Tag Archives: Piranha

Pygocentrus ternetzi

8. July 2022

To say it right away: yes, we also know that the species P. ternetzi is currently seen by most ichthyologists as a synonym of P. nattereri. This assessment is based on the fact that the “true” Pygocentrus nattereri is the yellow-breasted species from the drainage of the Rio Paraguay (type locality of P. nattereri described by Kner in 1858 is Cuiabá and Mato Grosso in Brazil), while the red-breasted “common” Amazonian spiranha should be scientifically referred to as Pygocentrus altus (described in 1870 by Gill from the upper Amazon) (Géry, Mahnert & Dlouhy, 1987). However, the scientific community has so far followed the aforementioned authors only in that P. ternetzi is seen as a synonym of P. nattereri, but the name P. nattereri is applied indiscriminately to the red- and yellow-breasted piranhas, which is certainly incorrect. Therefore, the name P. ternetzi is still used in aquaristic circles to have a name available for the yellow-breasted piranha of the Rio Paraguay inlet. P. ternetzi was described by Steindachner in 1908 from the Rio Paraguay near Descalvados, Mato Grosso, Brazil.

This yellow-breasted species is unfortunately rarely available. So we are glad to be able to import it once again from Paraguay at present. Typical for all Pygocentrus species is the more bulbous head shape compared to Serrasalmus, at least in larger animals. It is important for aquaristic practice whether a piranha belongs to Pygocentrus or Serrasalmus, because Serrasalmus species are fin eaters and are basically best kept singly, while Pygocentrus are schooling fishes that hunt larger prey. Since exporters often keep both genera together because juveniles cannot be easily distinguished, piranhas often arrive with severely mutilated fins – the work of Serrasalmus. It then takes some time for the fins to grow back.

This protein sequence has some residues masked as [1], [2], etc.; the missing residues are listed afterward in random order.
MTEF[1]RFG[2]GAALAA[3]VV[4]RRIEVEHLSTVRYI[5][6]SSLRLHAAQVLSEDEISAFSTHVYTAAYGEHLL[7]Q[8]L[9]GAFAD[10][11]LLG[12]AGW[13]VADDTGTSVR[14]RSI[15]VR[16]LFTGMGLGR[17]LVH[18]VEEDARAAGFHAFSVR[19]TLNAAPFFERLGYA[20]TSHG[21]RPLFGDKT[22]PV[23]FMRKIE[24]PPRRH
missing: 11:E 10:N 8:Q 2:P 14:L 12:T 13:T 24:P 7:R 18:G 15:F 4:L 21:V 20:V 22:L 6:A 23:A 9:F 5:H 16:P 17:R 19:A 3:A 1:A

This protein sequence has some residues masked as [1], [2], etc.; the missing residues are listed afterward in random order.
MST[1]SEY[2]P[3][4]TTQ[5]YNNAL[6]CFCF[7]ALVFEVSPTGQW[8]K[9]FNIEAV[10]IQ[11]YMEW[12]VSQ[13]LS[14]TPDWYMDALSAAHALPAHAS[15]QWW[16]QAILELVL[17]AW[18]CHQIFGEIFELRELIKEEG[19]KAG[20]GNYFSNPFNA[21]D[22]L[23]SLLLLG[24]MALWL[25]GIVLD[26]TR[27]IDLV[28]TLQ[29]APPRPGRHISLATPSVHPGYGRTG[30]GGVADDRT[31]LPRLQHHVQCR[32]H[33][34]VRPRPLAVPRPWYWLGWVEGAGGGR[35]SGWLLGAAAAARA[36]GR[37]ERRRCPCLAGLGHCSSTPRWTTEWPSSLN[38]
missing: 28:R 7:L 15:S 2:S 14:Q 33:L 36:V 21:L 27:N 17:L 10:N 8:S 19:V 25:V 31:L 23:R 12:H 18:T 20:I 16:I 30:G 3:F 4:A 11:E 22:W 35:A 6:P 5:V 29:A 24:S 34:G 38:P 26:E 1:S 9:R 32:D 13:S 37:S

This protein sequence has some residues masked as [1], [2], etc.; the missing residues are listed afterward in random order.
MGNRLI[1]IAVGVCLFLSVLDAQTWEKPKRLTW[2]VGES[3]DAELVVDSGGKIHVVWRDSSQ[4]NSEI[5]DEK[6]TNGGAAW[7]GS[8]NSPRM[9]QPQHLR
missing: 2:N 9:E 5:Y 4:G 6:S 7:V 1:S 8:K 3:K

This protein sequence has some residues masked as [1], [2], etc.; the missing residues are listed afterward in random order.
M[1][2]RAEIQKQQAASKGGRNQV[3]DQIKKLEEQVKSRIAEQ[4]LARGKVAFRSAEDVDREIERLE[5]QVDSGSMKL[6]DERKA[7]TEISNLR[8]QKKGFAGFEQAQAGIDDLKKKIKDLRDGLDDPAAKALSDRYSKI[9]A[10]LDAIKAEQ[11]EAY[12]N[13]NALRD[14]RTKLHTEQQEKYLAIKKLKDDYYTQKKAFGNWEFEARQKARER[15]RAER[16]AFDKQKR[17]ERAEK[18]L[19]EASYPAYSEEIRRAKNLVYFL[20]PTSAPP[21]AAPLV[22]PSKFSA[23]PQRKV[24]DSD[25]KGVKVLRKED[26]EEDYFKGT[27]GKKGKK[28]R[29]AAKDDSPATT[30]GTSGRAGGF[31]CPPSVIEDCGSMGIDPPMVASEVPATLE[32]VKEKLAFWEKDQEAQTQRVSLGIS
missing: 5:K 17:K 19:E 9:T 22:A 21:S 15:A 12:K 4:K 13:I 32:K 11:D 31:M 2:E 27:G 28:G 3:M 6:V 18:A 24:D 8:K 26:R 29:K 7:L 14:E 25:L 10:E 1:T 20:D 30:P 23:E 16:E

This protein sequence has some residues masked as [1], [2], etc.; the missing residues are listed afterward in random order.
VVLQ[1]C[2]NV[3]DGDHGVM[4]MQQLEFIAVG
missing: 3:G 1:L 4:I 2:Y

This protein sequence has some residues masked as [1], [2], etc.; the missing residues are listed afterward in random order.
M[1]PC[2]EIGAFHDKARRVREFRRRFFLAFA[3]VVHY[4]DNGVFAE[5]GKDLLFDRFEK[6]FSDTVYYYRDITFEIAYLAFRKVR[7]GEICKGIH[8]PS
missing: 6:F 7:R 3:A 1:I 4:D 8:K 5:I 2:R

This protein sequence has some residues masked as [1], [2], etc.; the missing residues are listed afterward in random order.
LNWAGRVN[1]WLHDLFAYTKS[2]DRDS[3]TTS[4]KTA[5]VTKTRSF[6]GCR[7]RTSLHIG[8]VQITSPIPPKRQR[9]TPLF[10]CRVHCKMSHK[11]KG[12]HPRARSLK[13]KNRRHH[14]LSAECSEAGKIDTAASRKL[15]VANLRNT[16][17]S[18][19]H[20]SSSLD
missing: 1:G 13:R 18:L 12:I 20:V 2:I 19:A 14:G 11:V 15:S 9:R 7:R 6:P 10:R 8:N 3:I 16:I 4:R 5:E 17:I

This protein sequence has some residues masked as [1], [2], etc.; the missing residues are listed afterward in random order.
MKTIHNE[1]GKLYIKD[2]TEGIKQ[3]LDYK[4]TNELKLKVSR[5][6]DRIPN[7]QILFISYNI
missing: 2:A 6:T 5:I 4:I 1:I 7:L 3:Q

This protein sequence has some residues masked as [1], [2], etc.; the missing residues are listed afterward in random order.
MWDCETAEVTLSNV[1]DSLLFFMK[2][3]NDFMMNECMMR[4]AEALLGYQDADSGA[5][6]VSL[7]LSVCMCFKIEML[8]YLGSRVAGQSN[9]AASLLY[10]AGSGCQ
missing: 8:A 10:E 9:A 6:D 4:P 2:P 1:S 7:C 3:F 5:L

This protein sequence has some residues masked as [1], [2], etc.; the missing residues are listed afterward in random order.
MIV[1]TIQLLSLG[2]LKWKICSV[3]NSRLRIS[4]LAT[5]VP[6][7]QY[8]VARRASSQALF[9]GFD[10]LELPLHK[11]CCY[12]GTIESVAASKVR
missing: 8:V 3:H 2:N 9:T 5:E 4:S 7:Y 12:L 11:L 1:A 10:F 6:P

For our customers: Pygocentrus ternetzi has code 293104 on our stock list. Please note that we only supply wholesale.

Text & photos: Frank Schäfer

Serrasalmus immaculatus

22. July 2020

In great parts of South America there are large (up to 50 cm) piranhas, which usually become black when they are old. Another common feature of these piranhas is a red iris. It is currently common practice to refer to all these animals as Serrasalmus rhombeus because they are indistinguishable as adult fish. However, young and adolescent specimens look very different, depending on their origin. It is therefore not very likely that all of them are actually S. rhombeus. The “real” S. rhombeus comes from Guyana and is currently not available in the hobby due to the bad export situation of the Guyana countries.

There are some synonyms of S. rhombeus, but only one from the Peruvian Amazon: Serrasalmus immaculatus. This species was described by Cope in 1878 and in 1906 Fowler made a drawing of the type specimen. We have raised young Serrasalmus “rhombeus” from Peru and can now present here a development series documenting the various changes in colouration. These differ considerably from S. rhombeus from Guyana and are an excellent match for S. immaculatus. Therefore we think that it makes more sense to use the name S. immaculatus in future for the “Peru-rhombeus”.

Three specimens of 15-18 cm length from the experiment are now available for sale.

For our customers: the animals have code 292277 on our stocklist. Please note that we only supply the wholesale trade.

Text & photos: Frank Schäfer

Serrasalmus rhombeus „Tocantins“

15. June 2020